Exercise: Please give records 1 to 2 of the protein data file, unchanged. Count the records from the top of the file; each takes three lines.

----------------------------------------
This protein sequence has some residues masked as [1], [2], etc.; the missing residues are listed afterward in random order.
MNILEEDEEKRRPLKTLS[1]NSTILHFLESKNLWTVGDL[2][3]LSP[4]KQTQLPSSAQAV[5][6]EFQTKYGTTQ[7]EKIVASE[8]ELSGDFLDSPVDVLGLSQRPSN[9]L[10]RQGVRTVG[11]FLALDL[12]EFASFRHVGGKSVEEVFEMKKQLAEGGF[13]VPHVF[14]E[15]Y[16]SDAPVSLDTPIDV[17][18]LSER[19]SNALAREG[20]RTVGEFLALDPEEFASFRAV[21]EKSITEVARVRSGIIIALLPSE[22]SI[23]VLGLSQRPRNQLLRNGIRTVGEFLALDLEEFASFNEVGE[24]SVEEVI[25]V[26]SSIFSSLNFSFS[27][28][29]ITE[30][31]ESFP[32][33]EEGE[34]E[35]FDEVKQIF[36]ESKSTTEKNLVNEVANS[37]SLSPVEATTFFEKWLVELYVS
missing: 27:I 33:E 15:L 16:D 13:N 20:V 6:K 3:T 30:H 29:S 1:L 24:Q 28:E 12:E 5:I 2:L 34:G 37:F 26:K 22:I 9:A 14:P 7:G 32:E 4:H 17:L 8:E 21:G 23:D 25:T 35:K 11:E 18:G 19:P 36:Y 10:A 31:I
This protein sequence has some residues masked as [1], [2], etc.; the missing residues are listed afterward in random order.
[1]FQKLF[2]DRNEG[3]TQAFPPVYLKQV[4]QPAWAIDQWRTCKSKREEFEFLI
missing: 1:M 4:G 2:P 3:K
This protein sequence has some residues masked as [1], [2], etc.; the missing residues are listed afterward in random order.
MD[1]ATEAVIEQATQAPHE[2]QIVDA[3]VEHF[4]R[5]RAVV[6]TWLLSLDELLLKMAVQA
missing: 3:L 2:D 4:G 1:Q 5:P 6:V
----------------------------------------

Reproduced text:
This protein sequence has some residues masked as [1], [2], etc.; the missing residues are listed afterward in random order.
MNILEEDEEKRRPLKTLS[1]NSTILHFLESKNLWTVGDL[2][3]LSP[4]KQTQLPSSAQAV[5][6]EFQTKYGTTQ[7]EKIVASE[8]ELSGDFLDSPVDVLGLSQRPSN[9]L[10]RQGVRTVG[11]FLALDL[12]EFASFRHVGGKSVEEVFEMKKQLAEGGF[13]VPHVF[14]E[15]Y[16]SDAPVSLDTPIDV[17][18]LSER[19]SNALAREG[20]RTVGEFLALDPEEFASFRAV[21]EKSITEVARVRSGIIIALLPSE[22]SI[23]VLGLSQRPRNQLLRNGIRTVGEFLALDLEEFASFNEVGE[24]SVEEVI[25]V[26]SSIFSSLNFSFS[27][28][29]ITE[30][31]ESFP[32][33]EEGE[34]E[35]FDEVKQIF[36]ESKSTTEKNLVNEVANS[37]SLSPVEATTFFEKWLVELYVS
missing: 27:I 33:E 15:L 16:D 13:N 20:V 6:K 3:T 30:H 29:S 1:L 24:Q 28:E 12:E 5:I 2:L 34:G 37:F 26:K 22:I 9:A 14:P 7:G 32:E 4:H 17:L 8:E 21:G 23:D 25:T 35:K 11:E 18:G 19:P 36:Y 10:A 31:I
This protein sequence has some residues masked as [1], [2], etc.; the missing residues are listed afterward in random order.
[1]FQKLF[2]DRNEG[3]TQAFPPVYLKQV[4]QPAWAIDQWRTCKSKREEFEFLI
missing: 1:M 4:G 2:P 3:K